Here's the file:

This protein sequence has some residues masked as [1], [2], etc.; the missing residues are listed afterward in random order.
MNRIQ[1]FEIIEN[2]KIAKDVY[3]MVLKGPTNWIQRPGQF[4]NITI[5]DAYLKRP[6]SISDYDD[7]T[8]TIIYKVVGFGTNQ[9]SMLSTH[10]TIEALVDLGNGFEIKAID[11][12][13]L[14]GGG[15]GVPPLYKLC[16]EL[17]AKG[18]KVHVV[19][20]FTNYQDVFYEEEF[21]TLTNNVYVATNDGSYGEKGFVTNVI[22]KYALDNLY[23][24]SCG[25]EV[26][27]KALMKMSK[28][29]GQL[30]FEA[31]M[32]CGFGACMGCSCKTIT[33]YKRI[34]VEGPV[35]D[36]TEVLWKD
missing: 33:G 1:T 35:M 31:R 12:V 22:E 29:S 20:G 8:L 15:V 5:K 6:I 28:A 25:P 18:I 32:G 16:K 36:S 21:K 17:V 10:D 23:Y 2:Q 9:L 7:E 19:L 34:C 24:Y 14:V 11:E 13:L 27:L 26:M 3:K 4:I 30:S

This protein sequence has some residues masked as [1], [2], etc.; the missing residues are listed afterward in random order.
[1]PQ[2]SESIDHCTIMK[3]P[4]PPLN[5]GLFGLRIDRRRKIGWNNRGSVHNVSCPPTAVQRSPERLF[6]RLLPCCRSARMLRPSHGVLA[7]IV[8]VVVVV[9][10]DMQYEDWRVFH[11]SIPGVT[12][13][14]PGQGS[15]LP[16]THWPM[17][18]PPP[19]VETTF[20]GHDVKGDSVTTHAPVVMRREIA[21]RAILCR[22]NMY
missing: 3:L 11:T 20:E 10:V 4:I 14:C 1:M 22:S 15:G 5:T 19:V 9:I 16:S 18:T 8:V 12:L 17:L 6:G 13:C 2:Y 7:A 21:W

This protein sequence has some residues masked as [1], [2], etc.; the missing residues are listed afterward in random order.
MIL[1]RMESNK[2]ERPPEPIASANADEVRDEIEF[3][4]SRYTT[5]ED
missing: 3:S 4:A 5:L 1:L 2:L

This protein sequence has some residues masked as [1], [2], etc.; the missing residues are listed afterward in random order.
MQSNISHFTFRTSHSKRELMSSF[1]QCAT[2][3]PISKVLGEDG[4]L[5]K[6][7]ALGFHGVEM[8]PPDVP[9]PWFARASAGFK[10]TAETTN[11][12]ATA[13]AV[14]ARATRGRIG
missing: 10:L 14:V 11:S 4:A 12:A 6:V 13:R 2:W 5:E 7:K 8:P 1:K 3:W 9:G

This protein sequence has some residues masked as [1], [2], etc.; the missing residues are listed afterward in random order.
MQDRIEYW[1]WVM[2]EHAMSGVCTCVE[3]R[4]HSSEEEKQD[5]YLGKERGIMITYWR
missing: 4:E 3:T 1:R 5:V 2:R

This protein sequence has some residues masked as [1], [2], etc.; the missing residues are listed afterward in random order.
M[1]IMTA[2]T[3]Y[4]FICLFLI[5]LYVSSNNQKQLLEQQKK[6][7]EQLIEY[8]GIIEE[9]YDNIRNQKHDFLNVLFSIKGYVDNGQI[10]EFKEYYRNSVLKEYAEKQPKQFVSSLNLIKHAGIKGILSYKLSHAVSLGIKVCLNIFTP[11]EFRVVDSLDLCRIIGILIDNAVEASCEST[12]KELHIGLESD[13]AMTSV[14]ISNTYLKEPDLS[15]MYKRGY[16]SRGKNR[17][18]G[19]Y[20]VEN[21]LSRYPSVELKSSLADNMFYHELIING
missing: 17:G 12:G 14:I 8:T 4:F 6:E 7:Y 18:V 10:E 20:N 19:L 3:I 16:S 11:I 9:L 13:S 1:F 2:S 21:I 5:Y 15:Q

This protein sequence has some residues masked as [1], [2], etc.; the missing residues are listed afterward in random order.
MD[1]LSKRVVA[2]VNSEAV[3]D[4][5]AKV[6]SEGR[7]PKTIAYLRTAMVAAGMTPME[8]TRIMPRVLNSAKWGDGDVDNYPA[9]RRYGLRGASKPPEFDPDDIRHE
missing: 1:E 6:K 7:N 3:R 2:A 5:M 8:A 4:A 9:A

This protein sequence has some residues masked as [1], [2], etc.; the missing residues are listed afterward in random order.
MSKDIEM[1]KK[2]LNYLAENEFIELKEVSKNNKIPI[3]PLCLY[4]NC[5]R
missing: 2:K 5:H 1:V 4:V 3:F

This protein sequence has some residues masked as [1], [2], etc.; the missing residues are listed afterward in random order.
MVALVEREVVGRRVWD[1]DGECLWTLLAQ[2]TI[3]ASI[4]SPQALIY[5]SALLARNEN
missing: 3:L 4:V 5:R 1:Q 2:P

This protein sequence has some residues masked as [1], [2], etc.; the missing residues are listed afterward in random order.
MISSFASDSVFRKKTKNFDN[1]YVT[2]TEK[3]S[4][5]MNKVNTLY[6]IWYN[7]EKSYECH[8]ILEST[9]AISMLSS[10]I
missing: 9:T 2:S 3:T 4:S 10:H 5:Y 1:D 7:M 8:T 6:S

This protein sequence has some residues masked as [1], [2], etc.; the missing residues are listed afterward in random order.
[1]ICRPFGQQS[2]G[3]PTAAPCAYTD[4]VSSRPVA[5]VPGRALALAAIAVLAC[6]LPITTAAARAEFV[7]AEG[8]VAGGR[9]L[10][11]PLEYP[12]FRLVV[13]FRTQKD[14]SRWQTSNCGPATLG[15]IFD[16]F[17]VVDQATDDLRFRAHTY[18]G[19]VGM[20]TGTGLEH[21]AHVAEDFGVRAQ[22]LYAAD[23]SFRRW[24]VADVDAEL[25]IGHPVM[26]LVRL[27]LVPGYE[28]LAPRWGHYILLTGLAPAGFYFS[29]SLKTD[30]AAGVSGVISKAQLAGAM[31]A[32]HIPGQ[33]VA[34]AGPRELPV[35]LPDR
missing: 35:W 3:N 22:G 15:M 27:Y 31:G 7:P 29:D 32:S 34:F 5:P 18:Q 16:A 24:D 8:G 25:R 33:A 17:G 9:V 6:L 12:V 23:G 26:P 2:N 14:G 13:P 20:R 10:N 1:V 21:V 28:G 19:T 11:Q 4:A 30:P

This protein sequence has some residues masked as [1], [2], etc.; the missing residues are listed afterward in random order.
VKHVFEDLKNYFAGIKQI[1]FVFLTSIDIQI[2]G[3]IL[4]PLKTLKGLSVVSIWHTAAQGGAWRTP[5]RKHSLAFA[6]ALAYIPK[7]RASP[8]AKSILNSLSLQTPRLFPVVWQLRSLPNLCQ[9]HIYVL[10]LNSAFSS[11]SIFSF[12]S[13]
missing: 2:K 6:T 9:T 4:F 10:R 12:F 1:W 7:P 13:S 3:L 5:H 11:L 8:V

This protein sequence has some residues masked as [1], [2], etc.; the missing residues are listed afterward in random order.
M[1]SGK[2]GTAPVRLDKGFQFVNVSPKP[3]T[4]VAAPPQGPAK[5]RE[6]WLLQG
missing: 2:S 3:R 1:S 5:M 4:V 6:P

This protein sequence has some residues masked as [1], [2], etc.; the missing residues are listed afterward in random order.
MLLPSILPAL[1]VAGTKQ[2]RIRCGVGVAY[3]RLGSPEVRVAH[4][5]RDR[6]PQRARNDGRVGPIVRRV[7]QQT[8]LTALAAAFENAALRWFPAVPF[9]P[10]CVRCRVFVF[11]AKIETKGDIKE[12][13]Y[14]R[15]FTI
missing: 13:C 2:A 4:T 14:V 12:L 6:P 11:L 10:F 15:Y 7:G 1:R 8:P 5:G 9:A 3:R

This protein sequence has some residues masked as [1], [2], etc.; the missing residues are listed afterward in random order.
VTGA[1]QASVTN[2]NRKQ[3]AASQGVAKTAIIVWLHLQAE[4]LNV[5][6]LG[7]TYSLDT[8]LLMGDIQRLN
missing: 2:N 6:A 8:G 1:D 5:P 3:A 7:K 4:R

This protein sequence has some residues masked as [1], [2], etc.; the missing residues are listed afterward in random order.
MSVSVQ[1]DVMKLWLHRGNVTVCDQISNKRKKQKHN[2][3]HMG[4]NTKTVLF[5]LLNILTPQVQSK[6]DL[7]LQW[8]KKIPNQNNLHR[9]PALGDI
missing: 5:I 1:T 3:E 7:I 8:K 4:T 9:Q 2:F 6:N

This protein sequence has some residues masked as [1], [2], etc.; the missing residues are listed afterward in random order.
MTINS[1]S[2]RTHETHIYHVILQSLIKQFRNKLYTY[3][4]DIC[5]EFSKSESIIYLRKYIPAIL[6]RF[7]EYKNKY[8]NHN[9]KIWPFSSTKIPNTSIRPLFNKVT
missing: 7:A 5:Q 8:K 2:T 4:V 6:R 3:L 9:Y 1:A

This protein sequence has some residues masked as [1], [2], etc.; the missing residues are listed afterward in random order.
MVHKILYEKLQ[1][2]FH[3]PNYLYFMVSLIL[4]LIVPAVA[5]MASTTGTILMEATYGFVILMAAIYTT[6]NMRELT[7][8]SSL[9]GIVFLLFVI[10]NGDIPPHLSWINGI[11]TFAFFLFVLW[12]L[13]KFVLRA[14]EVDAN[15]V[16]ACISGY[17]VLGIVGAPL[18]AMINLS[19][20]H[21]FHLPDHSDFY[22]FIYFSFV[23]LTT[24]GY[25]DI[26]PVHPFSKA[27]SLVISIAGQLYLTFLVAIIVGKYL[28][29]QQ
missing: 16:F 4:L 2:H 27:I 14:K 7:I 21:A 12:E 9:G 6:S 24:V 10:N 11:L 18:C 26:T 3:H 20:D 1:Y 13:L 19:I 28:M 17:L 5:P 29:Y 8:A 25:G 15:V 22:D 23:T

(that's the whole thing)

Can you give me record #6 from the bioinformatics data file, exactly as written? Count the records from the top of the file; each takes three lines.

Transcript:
This protein sequence has some residues masked as [1], [2], etc.; the missing residues are listed afterward in random order.
M[1]IMTA[2]T[3]Y[4]FICLFLI[5]LYVSSNNQKQLLEQQKK[6][7]EQLIEY[8]GIIEE[9]YDNIRNQKHDFLNVLFSIKGYVDNGQI[10]EFKEYYRNSVLKEYAEKQPKQFVSSLNLIKHAGIKGILSYKLSHAVSLGIKVCLNIFTP[11]EFRVVDSLDLCRIIGILIDNAVEASCEST[12]KELHIGLESD[13]AMTSV[14]ISNTYLKEPDLS[15]MYKRGY[16]SRGKNR[17][18]G[19]Y[20]VEN[21]LSRYPSVELKSSLADNMFYHELIING
missing: 17:G 12:G 14:I 8:T 4:F 6:E 7:Y 18:V 10:E 20:N 19:L 3:I 16:S 11:I 9:L 13:S 1:F 2:S 21:I 5:Y 15:Q